Do economic development and growth more or less automatically bring with them better medical care to the population of a country? Well, it is generally presumed they do. This assumption is also a core part of a neoliberal globalism fairy tale. But the reality is far more complex. India, for example, has one of the most advanced pharmaceutical industries among developing countries. Yet the citizens of India has a very poor and limited access to essential medicines, which is actually among the worst in the world.
In a very interesting book Market Menagerie: Health and Development in Late Industrial States, Smita Srinivas (Columbia University) examines technological advance and market regulation in the health industries of nations such as India (mostly), Brazil, South Africa, Nigeria, and Japan. Skilfully synthesizing three different perspectives in relation to developmental states: the provision of health services, the emergence of industrial economies and the role of the state, Srinivas analyzes why recent rapid economic growth in India has not led to broad improvements in health. The author situates her original examination in the tension between the human dimension of ‘national health reform’ and the challenges of ‘global governance’ for the multinational corporate pharmaceutical and biotechnology sector. For instance, an increasing export orientation of the Indian pharmaceutical companies has made access to medicines worse.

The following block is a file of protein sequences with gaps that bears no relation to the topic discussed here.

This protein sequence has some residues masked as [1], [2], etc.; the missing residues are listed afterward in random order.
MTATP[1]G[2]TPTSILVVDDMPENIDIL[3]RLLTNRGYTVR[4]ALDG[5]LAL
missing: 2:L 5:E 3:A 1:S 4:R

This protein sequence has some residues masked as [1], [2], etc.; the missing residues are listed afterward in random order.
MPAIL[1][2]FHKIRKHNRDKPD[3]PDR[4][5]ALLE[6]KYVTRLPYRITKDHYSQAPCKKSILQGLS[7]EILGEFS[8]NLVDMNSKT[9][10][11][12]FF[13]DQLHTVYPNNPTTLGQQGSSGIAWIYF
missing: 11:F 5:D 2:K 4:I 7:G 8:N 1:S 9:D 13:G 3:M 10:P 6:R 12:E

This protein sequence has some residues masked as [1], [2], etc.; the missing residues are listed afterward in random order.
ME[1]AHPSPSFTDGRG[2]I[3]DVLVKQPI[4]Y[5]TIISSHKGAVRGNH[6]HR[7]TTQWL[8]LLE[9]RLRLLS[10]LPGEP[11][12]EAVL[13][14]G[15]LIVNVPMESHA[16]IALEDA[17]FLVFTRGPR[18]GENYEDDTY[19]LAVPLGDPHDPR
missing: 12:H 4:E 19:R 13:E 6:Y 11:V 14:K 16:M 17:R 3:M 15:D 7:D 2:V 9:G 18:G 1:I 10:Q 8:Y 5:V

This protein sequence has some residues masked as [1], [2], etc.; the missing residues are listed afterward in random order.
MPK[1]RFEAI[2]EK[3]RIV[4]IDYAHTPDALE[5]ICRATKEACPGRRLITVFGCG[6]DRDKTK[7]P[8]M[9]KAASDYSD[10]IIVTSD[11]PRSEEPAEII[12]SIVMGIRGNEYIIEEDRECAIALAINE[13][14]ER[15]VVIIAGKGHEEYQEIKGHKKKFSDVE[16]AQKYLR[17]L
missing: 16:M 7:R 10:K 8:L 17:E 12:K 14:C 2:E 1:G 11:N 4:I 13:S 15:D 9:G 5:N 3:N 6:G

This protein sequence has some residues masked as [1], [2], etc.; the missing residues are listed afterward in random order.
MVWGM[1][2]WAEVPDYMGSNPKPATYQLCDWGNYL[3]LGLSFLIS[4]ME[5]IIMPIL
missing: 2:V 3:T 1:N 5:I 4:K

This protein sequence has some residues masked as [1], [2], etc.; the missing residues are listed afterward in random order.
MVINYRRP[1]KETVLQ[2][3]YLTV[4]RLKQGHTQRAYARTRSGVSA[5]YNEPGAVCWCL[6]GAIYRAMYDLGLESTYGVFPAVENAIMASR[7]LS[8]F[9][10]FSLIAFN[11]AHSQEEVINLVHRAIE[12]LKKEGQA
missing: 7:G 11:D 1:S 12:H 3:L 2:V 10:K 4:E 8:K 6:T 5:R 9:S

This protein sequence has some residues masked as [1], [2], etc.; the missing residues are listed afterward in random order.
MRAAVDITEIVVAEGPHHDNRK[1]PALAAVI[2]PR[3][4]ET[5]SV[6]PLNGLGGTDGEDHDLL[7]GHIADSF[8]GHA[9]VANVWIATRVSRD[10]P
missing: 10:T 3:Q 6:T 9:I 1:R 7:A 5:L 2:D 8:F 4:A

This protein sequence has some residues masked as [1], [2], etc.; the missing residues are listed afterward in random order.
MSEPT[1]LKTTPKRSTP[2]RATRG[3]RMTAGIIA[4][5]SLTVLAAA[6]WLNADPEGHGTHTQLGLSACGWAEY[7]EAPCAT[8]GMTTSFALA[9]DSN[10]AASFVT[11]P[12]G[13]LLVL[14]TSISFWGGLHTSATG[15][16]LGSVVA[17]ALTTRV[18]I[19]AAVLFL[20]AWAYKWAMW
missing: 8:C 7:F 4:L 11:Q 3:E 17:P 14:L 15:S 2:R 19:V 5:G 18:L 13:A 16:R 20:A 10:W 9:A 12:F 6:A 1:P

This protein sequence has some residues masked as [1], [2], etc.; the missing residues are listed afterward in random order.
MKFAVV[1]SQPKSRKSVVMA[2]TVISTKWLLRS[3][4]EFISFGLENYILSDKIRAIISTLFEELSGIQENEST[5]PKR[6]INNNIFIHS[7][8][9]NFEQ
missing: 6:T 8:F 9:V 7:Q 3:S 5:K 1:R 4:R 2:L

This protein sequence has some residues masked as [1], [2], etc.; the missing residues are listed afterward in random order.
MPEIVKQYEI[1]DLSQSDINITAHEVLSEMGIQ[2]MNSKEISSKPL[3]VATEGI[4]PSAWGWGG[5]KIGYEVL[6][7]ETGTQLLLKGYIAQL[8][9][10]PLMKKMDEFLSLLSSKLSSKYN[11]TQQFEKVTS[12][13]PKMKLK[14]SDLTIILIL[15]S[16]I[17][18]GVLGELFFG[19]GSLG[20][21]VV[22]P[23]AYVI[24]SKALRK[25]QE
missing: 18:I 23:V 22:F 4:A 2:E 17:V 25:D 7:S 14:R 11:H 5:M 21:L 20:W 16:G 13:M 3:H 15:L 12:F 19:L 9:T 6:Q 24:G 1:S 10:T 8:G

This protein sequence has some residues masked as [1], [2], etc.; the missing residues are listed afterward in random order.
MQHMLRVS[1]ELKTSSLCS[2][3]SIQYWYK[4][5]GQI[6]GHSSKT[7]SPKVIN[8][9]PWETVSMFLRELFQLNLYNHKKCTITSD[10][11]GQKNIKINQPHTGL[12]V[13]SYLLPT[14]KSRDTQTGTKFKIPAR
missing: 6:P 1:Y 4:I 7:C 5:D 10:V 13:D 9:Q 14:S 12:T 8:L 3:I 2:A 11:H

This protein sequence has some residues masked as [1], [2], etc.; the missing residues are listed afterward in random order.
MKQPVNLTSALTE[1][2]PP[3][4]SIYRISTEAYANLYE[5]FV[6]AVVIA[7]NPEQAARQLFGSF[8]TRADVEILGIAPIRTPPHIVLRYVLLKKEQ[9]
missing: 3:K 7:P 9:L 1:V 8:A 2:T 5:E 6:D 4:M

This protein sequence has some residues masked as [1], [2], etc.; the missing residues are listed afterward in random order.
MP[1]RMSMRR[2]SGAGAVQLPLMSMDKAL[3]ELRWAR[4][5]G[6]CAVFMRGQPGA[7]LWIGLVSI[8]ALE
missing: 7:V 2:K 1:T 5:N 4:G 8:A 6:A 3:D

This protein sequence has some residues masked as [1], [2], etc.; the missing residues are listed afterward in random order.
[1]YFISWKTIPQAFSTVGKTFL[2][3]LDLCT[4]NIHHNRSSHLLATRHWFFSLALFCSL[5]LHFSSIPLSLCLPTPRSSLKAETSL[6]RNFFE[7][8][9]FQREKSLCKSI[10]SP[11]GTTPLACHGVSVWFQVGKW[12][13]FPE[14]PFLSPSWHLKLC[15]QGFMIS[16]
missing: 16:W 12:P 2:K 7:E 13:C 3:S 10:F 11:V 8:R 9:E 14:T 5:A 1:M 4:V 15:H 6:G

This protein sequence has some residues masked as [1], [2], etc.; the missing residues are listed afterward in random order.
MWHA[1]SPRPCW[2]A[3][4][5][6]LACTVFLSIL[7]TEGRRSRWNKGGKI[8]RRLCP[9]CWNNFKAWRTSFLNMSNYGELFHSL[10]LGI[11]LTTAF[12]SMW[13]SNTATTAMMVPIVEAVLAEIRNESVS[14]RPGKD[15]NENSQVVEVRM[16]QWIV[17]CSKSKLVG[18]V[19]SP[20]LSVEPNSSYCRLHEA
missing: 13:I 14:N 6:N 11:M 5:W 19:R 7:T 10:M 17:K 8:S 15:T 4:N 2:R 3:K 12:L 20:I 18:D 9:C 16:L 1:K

Market Menagerie is an important contribution to the understanding of the heterogeneity of states and markets, the heterogeneity that mediate the tension between industrialization and health access in developmental states. This book advocates to bring together three uncommonly paired themes: the growth of industrial capabilities, the politics of health access, and the geography of production and redistribution.
(Open access to the introduction of this recommended book)
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